Politicians wonder why Americans are so cynical about government and politics. It's because they keep providing us with fresh examples of how crass and hypocritical they can be.
No, we're not talking about the vicious temperament of the current presidential campaign. An equally distasteful example involves the Kassebaum-Kennedy insurance reform legislation signed last month. The signing ceremony on the White House south lawn featured broad smiles all around-at least in part because the legislation was supposed to add millions of dollars to federal anti-fraud efforts.
Sen. Nancy Kassebaum (R-Kan.), one of the bill's sponsors, said the new funding would allow federal officials to take "strong action" against fraud and abuse.
The decision to adopt Kassebaum-Kennedy was strengthened because the measure earmarked more than $100 million for federal anti-fraud efforts in fiscal 1997 and nearly $120 million in fiscal 1988. Nearly $70 million of the new money was to go directly to HHS' inspector general's office, the government's chief healthcare fraud investigative arm.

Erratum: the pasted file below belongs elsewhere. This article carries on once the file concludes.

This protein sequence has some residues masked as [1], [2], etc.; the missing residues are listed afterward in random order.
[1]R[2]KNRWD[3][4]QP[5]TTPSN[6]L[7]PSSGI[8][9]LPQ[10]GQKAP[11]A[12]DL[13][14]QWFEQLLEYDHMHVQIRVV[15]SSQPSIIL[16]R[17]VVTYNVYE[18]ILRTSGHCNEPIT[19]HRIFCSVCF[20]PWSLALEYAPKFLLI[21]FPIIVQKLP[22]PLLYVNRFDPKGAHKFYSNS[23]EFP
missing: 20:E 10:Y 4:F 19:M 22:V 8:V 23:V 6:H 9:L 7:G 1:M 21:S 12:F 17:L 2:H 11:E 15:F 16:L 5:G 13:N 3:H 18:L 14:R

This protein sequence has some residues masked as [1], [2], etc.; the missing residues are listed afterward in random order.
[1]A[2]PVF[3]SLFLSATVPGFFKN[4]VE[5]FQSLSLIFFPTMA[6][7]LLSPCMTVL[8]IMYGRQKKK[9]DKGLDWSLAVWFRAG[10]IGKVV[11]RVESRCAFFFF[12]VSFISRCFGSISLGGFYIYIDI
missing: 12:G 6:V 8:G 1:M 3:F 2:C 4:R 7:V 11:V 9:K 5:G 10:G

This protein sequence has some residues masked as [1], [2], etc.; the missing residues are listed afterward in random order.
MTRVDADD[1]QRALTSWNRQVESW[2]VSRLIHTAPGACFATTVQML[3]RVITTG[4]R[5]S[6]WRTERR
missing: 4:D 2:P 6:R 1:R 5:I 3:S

Politicians talk a good game about fighting fraud. Sen. William Frist (R-Tenn.) spoke at length on the subject at the Republican National Convention in San Diego this summer. The issue has been equally popular on the Democratic side, led by the insurance reform bill's other sponsor, Sen. Edward Kennedy (D-Mass.).
By one estimate, one of every five dollars spent on healthcare is fraudulent or questionable. So now that Congress gets an opportunity to put the squeeze on an admitted problem, it's instead moving to use the Kassebaum-Kennedy money as the inspector general's sole funding source and divert the fraud money to pay for other projects. What a sham. When the time comes to put their money where their rhetoric is, politicians who could have made a difference reneged on their pledge. The Washington politicians are the ones guilty of fraud.